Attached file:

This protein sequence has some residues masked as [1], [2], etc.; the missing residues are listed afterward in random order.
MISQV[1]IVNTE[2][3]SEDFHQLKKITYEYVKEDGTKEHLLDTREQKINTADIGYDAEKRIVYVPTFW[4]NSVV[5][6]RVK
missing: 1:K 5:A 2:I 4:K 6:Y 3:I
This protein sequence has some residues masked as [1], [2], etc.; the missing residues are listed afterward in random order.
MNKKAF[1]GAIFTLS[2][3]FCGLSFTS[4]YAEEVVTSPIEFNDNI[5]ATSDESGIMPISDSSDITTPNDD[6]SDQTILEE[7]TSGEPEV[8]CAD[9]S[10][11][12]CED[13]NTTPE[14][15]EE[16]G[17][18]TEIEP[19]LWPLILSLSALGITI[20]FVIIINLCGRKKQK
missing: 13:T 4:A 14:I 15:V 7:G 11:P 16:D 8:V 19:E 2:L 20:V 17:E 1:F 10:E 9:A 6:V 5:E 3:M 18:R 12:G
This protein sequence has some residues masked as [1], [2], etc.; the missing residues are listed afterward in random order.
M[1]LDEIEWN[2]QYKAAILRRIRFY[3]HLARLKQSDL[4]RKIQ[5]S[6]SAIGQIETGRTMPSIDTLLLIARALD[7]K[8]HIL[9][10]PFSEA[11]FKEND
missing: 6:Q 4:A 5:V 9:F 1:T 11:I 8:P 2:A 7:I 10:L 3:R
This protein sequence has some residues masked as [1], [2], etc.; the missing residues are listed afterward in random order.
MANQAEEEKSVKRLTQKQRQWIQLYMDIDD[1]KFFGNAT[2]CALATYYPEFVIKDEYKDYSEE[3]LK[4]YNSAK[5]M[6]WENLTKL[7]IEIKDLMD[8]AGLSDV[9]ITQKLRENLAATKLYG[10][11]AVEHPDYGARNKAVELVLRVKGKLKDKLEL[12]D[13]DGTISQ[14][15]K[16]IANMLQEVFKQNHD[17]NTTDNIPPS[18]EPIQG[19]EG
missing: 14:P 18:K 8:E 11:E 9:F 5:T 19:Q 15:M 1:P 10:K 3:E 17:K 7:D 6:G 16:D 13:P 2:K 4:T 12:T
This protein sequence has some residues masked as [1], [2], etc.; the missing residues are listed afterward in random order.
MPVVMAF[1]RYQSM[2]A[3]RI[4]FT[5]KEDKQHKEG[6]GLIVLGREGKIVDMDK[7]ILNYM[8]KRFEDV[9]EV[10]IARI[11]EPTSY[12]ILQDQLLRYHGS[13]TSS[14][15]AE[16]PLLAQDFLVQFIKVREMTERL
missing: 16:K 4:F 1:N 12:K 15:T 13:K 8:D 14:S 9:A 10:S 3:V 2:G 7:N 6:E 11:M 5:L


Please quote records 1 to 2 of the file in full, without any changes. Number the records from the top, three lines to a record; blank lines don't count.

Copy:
This protein sequence has some residues masked as [1], [2], etc.; the missing residues are listed afterward in random order.
MISQV[1]IVNTE[2][3]SEDFHQLKKITYEYVKEDGTKEHLLDTREQKINTADIGYDAEKRIVYVPTFW[4]NSVV[5][6]RVK
missing: 1:K 5:A 2:I 4:K 6:Y 3:I
This protein sequence has some residues masked as [1], [2], etc.; the missing residues are listed afterward in random order.
MNKKAF[1]GAIFTLS[2][3]FCGLSFTS[4]YAEEVVTSPIEFNDNI[5]ATSDESGIMPISDSSDITTPNDD[6]SDQTILEE[7]TSGEPEV[8]CAD[9]S[10][11][12]CED[13]NTTPE[14][15]EE[16]G[17][18]TEIEP[19]LWPLILSLSALGITI[20]FVIIINLCGRKKQK
missing: 13:T 4:A 14:I 15:V 7:G 11:P 16:D 8:V 19:E 2:L 20:V 17:E 1:F 10:E 9:A 6:V 5:E 3:M 18:R 12:G